Last week, I walked a thousand miles (probably) around Hong Kong looking for a hot chili pepper costume for the inter-house cross country event . RED REPRESENT! I bargained for 5 red beanies which had the starting price of around $80 each to $35, which is not too shabby if I do say so myself. Unfortunately, I only had a $500 note (which I don’t have often and was trying to be frugal with), so I felt selfish for asking to pay less than half the original price although I had money to spare. But to make myself feel better, it would have been ridiculous to pay $80 for a beanie I was going to wear for a few hours. Also, the beanies probably cost $5 dollars each to make at some knitting factory, so what these sneaky people are trying to do is milk foreigners or white-looking people for all they are worth. They think they can get away with this trickery but my Asian family has taught me well. I refuse to be bamboozled (great word, just saying). The way to go about this is to firmly ask for the lowest price you dare to ask for and then slowly adjust towards a compromise. If they don’t budge, turn around and leave. They’ll probably stop you mid-stride.

On the road to finding the red cardboard I needed to cut a chili shape out of, my friend and I found the cutest little shop. On the walls hung clocks designed in the shape of vinyl records and iconic retro posters in black frames with ironic, witty comments printed on them. Audrey Hepburn, Marilyn Monroe and James Dean. Cigars and skylines and Campbell soup. It made me think about the room I’ll someday design for myself, full of words and photos and beautiful, delicate, peculiar things.

I walked along a street I used to visit every Christmas or Halloween and was bombarded by multiple flashbacks of childhood. One of these shops had things dangling from the ceiling, including baubles and beads and antique-looking items. I imagined a sparkly Christmas extravaganza lounge and possibly a jungle rainforest get-up for my dream loft, which prompted memories of our beloved Rainforest cafe (which has disappeared for years). I was surprised to discover that we had both known this cafe before we had met each other and had such similar, treasured memories there. We raved about the souvenirs: the curly straws, plastic bottles and squidgy toys with fish that floated in glitter. The rubbery dinosaur gloves with teeth. The gorillas in the darkness, the smoke, fries, gigantic leaves and ubiquitous bushes. Statuesque monkeys clutched onto artificial trees and the twitter of birds resounded continuously, creating the most exciting dinner experience eight-year-olds could possibly ask for.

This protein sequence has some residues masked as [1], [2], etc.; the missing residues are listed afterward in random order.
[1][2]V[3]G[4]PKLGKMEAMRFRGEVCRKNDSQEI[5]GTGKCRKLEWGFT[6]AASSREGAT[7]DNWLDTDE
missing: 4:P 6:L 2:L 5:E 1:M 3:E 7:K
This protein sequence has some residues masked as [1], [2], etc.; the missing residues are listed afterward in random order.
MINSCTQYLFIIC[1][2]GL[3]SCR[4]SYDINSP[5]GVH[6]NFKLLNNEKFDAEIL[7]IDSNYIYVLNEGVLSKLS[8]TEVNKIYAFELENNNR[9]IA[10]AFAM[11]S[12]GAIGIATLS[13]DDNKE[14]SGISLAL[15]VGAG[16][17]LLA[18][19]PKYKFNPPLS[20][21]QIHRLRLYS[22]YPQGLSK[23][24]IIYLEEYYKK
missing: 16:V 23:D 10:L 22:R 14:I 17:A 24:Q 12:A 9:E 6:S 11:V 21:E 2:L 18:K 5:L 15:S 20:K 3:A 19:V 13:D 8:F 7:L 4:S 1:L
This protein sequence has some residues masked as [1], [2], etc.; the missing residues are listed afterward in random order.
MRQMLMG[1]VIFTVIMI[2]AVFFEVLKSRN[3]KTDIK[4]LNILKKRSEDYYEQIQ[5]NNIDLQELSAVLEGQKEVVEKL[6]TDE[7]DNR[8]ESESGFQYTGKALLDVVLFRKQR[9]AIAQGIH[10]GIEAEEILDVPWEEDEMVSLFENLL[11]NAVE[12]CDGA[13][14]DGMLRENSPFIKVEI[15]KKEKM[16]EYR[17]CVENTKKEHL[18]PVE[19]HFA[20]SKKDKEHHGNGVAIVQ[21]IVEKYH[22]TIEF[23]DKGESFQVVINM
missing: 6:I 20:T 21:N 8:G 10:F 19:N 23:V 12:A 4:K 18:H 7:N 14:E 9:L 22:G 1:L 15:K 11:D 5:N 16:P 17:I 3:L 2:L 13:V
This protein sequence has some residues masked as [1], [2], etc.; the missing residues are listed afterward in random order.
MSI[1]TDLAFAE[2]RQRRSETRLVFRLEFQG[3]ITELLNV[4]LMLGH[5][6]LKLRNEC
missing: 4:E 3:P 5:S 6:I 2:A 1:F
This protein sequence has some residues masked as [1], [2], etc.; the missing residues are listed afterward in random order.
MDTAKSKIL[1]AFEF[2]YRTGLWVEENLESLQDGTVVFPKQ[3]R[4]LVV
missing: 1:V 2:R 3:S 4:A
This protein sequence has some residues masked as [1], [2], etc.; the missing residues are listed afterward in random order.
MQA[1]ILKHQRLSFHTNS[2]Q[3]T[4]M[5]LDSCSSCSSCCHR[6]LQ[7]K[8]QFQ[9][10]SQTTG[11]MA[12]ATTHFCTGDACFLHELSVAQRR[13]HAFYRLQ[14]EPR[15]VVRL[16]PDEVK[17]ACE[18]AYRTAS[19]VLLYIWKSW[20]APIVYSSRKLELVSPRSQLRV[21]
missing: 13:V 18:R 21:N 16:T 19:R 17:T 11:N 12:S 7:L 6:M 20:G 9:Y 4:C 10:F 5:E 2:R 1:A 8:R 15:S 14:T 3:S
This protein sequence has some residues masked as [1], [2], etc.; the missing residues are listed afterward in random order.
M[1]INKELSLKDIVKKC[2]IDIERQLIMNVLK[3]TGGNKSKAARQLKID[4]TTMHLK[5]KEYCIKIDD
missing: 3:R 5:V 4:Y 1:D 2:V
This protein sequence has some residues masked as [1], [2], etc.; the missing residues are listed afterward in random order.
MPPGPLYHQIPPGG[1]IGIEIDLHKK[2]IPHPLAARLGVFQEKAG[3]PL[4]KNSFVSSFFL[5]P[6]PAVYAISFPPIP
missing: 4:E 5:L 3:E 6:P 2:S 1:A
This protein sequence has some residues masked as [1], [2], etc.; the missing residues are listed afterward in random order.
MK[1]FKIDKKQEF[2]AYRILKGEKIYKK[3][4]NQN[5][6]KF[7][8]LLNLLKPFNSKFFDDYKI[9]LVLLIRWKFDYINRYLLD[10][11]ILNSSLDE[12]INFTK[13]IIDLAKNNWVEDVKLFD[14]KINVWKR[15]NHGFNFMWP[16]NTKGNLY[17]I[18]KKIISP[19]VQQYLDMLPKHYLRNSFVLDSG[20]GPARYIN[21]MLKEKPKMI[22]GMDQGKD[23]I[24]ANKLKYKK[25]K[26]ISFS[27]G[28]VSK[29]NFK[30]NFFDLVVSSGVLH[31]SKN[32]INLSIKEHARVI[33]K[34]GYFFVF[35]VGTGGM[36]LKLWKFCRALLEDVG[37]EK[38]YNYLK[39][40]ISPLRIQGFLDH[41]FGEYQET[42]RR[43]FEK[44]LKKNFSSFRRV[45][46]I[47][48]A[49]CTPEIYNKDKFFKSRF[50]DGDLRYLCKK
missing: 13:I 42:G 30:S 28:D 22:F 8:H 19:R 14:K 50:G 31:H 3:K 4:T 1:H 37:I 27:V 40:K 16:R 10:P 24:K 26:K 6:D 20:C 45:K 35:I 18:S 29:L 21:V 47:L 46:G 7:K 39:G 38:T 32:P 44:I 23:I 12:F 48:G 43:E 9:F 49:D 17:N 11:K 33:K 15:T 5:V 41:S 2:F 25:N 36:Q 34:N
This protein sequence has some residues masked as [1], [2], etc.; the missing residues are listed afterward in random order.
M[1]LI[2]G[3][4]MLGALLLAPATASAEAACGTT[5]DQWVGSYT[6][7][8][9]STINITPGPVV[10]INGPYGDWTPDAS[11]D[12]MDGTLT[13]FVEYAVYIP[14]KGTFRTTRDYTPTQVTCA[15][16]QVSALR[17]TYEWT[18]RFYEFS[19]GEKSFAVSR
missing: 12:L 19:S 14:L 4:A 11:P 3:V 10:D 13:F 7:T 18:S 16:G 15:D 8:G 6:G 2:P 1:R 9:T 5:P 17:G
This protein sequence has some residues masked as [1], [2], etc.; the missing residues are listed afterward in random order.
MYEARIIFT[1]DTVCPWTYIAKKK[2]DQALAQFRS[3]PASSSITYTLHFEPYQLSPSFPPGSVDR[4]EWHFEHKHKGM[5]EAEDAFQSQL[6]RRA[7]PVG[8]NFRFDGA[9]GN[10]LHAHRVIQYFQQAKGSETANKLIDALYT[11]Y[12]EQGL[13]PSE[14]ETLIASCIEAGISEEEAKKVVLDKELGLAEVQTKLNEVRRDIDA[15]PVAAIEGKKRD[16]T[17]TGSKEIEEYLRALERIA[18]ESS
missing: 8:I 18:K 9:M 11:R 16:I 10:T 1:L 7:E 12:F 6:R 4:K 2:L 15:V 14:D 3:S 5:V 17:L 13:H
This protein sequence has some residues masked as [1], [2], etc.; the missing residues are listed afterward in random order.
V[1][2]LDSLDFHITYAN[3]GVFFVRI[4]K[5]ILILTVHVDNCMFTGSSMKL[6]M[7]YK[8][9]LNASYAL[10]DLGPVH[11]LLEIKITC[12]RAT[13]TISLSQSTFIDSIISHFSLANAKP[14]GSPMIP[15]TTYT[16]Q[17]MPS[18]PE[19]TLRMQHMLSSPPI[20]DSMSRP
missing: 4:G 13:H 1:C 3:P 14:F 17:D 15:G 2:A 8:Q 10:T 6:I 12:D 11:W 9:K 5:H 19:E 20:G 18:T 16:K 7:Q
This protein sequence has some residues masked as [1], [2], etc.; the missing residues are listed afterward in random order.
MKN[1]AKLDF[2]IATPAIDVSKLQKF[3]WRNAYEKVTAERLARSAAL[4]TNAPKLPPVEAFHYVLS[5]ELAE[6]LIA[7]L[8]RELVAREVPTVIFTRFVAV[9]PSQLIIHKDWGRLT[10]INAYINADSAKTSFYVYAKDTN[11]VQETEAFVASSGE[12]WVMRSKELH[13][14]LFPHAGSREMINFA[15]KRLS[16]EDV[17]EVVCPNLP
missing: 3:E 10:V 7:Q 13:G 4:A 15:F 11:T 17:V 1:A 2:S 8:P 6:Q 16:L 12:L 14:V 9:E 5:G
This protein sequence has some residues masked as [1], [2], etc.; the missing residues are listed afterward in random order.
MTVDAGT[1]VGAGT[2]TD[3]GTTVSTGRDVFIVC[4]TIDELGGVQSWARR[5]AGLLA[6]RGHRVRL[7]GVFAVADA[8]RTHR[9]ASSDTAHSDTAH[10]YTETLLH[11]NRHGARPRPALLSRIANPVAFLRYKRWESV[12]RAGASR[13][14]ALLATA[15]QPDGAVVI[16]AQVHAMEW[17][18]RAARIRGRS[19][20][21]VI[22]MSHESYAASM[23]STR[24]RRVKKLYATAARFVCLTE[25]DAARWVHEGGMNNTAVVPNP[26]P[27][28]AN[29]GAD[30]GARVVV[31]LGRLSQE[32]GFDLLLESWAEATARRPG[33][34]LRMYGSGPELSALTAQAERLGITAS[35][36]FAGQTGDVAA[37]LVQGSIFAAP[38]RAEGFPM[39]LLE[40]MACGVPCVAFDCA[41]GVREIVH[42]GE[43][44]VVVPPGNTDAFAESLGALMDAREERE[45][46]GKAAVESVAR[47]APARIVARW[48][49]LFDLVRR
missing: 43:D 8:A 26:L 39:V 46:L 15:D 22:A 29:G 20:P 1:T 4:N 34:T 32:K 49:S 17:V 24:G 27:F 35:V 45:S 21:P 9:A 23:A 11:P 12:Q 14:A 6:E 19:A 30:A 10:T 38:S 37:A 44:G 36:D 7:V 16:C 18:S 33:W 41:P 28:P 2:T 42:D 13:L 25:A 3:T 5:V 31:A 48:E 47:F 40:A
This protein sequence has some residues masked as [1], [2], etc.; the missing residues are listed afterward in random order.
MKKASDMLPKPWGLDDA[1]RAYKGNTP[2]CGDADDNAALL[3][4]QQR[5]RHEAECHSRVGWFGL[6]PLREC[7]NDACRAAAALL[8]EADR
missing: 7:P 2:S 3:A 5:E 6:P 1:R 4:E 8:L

Cross country happened and I couldn’t wear my costume during the run because I had to do the elite race. That much was disappointing but you know, a girl’s gotta do what she’s gotta do for the house! So that was that. And I managed to run the entire thing without walking so kudos to me. I know, that blasé attitude.

Also, I told my parents that night that I was going trick-or-treating with some friends in Sai Kung in a flower costume. The worst thing is that they believed me without a hint of suspicion (partly because I would wear a flower costume). But still. I am such a liar.

From Sobe to Sobe, to remember.